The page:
Catching 'the Green Bug': Environmental law group looks to inspire middle school students
Last fall, Jonathan Nwagbaraocha discovered his daughter and other students at Anna Murray-Douglass Academy School No. 12 in Rochester, New York, were engaging in project-based learning that focuses on water.
While Grace and her kindergarten classmates explored how plants and animals in freshwater habitats use water, Nwagbaraocha learned kids in other grades focused on how to protect water sources, educate communities on the impact of erosion and conserve clean water for future generations. He was particularly interested in a task assigned to middle school students, who were conducting research on environmental justice related to water.
They had already taken water samples from Lake Ontario and captured a number of water quality standards, including the pH level. Nwagbaraocha thought a lesson on the Clean Water Act using an environmental law curriculum created by the ABA Section of Environment, Energy and Resources would complement their research and volunteered to lead the discussion.
“I think it’s important for lawyers to engage students, to let them know this is what we do, these are the issues we tackle,” says Nwagbaraocha, vice chair of SEER and environment, health, safety and sustainability counsel and compliance leader at Xerox Corp. “Whether they go to law school, whether they practice in the long term, it’s really about getting the word out that this is something they might find interesting.”
In March, Nwagbaraocha visited Kyra Stephenson’s eighth grade class, where he shared with students the history of water in the United States, the reasons for the CWA’s passage in 1972 and the scope, success and challenges of the law. Students also discussed which bodies of water were navigable water covered by the CWA and participated in a breakout session where they stepped into the role of federal government, state government, private citizens and a company to solve problems resulting from the spill of chemicals into a body of water.
“This lesson was so valuable because it was accelerated content for these kids and yet they were able to gain a deeper understanding of why we have lawyers, laws and how it connects to the environment,” Stephenson says. “It put real-life data, information and scenarios in their hands.”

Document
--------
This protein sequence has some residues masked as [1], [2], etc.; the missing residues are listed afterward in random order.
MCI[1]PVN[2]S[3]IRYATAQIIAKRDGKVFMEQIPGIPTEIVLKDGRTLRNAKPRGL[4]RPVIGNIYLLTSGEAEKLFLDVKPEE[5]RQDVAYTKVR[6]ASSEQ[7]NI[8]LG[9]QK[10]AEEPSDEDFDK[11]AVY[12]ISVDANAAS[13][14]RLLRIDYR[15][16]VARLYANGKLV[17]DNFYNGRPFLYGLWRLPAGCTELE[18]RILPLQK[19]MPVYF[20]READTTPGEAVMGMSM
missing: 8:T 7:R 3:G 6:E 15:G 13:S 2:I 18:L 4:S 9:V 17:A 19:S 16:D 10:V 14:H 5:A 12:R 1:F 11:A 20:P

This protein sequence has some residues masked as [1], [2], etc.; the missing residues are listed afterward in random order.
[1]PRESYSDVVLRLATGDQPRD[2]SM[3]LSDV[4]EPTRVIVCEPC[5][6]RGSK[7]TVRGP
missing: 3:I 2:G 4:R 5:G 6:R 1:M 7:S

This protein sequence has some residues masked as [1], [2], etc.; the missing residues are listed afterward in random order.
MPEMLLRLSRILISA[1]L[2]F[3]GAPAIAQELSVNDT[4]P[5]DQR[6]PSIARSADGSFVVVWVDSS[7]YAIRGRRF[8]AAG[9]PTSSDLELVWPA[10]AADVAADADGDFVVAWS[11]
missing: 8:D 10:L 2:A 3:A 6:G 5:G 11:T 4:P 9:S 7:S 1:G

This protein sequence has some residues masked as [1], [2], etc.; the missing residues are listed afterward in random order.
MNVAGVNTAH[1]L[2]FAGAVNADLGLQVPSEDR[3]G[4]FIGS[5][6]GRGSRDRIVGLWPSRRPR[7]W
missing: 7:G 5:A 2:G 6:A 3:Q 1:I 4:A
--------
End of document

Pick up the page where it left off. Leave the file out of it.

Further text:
Stephenson adds: “One of the best quotes for a student was, ‘I thought laws were only for criminals, I had no idea we had laws to protect water, and now I know how important our water truly is!’”
Before diving into the lesson, Nwagbaraocha says he took the opportunity to tell students he caught “the green bug” in middle school. At the time, he didn’t think about law school, but he knew he was interested in environmental justice.
“It all started with Captain Planet,” he says. “That’s what I remember watching. That was my motivation … That’s why, to me, it was like the stars aligned. They had this project, we had this curriculum, and it was the right grade level where I could share that story.”
Changing the environment
In 2020, members of SEER’s Leadership Development Program developed the curriculum, which includes five topic-specific lesson plans for middle school students. In addition to water quality, it focuses on environmental law, air quality, endangered species and waste and chemicals management.
One of the group’s objectives was to recognize the 50th anniversary of the National Environmental Policy Act, the first major environmental law in the United States. To meet that goal, members wanted to provide the curriculum to teachers and attorney volunteers to help educate students on the history of environmental protection.
Maram Salaheldin—a senior attorney at Clark Hill in Washington, D.C., who participated in the Leadership Development Program—worked on the lesson plans. She thought it was important to include links to photos and resources that show the water and air quality in major U.S. cities both before and after NEPA.
“We wanted to make sure we don’t lose track of the progress that’s been made while we are talking about the things that need to change,” she says.
The group wanted to make the lesson plans relatable to diverse students and schools, in part by focusing on environmental justice and providing profiles of young environmental activists who are making a difference, Salaheldin adds.
After Nwagbaraocha’s presentation, the students broke into small groups to work on projects. Photo by Breanna Uckermark.
Joshua Ash, another participant in the Leadership Development Program, also suggested creating a short video that teachers could play for students before the lessons. He worked on the video—which has been viewed more than 12,000 times on YouTube—with his partner, who is an animator.
“The video, just in general, is something that is lacking in the legal system—really accessible, broken-down summaries of different areas of law,” says Ash, an environmental protection specialist for the U.S. Department of Transportation’s Volpe Center, who lives in Pittsburgh. “We were trying to make this super easy to grasp. And for teachers, too. They have all these resources right there and ready.”
Nwagbaraocha was the first SEER member to teach the curriculum, but the section hopes others follow his lead. To celebrate Earth Day on April 22, SEER is encouraging attorneys to use the lesson plans to educate their own communities about environmental protection.
“Our goal is, and part of why we wanted to develop this curriculum, was to provide an opportunity for lawyers to go into schools, talk about environmental law and give students real-life examples of how to problem solve,” Nwagbaraocha says.
The environmental law curriculum and additional details on the project can be found on SEER’s website.
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